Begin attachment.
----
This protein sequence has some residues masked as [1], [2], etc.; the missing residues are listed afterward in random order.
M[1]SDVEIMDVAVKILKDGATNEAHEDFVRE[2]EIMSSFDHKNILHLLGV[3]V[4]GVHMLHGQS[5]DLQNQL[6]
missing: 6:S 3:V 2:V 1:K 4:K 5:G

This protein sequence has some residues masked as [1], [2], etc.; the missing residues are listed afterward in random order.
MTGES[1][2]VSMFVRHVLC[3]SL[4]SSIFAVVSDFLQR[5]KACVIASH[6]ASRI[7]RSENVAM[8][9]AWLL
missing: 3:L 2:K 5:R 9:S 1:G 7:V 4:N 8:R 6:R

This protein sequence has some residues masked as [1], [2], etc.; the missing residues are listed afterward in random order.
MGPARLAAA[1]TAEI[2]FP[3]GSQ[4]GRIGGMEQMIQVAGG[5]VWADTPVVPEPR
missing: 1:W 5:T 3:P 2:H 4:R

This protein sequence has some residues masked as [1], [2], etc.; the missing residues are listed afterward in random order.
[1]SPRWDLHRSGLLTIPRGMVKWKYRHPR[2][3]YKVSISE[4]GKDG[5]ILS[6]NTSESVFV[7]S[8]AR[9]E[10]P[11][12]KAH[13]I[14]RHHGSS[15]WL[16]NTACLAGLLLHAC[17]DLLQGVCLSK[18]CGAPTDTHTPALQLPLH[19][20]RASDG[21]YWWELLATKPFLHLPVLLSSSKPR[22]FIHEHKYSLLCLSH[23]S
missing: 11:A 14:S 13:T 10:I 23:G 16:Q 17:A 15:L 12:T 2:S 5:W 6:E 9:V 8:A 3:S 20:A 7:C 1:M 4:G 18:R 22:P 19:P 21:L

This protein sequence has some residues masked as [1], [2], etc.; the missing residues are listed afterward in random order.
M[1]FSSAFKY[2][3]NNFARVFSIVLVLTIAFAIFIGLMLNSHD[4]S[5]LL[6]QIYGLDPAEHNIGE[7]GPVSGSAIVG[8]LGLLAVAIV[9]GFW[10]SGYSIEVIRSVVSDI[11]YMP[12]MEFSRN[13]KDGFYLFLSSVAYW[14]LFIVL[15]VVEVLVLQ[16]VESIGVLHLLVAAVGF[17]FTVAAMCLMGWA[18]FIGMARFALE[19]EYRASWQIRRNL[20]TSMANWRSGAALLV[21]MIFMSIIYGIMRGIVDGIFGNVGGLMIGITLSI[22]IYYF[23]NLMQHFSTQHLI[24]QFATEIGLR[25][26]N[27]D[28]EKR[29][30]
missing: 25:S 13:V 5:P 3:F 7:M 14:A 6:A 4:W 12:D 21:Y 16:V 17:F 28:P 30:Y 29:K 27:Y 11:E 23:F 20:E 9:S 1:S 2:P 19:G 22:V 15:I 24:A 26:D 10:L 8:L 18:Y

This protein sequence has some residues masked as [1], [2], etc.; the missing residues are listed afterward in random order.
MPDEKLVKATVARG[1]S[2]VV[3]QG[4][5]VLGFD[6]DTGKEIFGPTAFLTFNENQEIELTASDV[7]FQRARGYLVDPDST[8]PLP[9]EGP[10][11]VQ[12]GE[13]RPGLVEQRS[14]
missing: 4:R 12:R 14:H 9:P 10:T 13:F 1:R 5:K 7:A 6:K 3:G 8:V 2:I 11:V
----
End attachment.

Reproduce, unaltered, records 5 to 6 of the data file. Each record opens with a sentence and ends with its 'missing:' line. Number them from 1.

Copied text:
This protein sequence has some residues masked as [1], [2], etc.; the missing residues are listed afterward in random order.
M[1]FSSAFKY[2][3]NNFARVFSIVLVLTIAFAIFIGLMLNSHD[4]S[5]LL[6]QIYGLDPAEHNIGE[7]GPVSGSAIVG[8]LGLLAVAIV[9]GFW[10]SGYSIEVIRSVVSDI[11]YMP[12]MEFSRN[13]KDGFYLFLSSVAYW[14]LFIVL[15]VVEVLVLQ[16]VESIGVLHLLVAAVGF[17]FTVAAMCLMGWA[18]FIGMARFALE[19]EYRASWQIRRNL[20]TSMANWRSGAALLV[21]MIFMSIIYGIMRGIVDGIFGNVGGLMIGITLSI[22]IYYF[23]NLMQHFSTQHLI[24]QFATEIGLR[25][26]N[27]D[28]EKR[29][30]
missing: 25:S 13:V 5:P 3:F 7:M 14:A 6:A 4:W 12:D 21:Y 16:V 17:F 28:P 30:Y 29:K 27:Y 11:E 23:F 20:E 9:S 1:S 2:P 19:G 22:V 15:I 24:A 26:D 10:L 8:L 18:Y

This protein sequence has some residues masked as [1], [2], etc.; the missing residues are listed afterward in random order.
MPDEKLVKATVARG[1]S[2]VV[3]QG[4][5]VLGFD[6]DTGKEIFGPTAFLTFNENQEIELTASDV[7]FQRARGYLVDPDST[8]PLP[9]EGP[10][11]VQ[12]GE[13]RPGLVEQRS[14]
missing: 4:R 12:R 14:H 9:P 10:T 13:F 1:R 5:K 7:A 6:K 3:G 8:V 2:I 11:V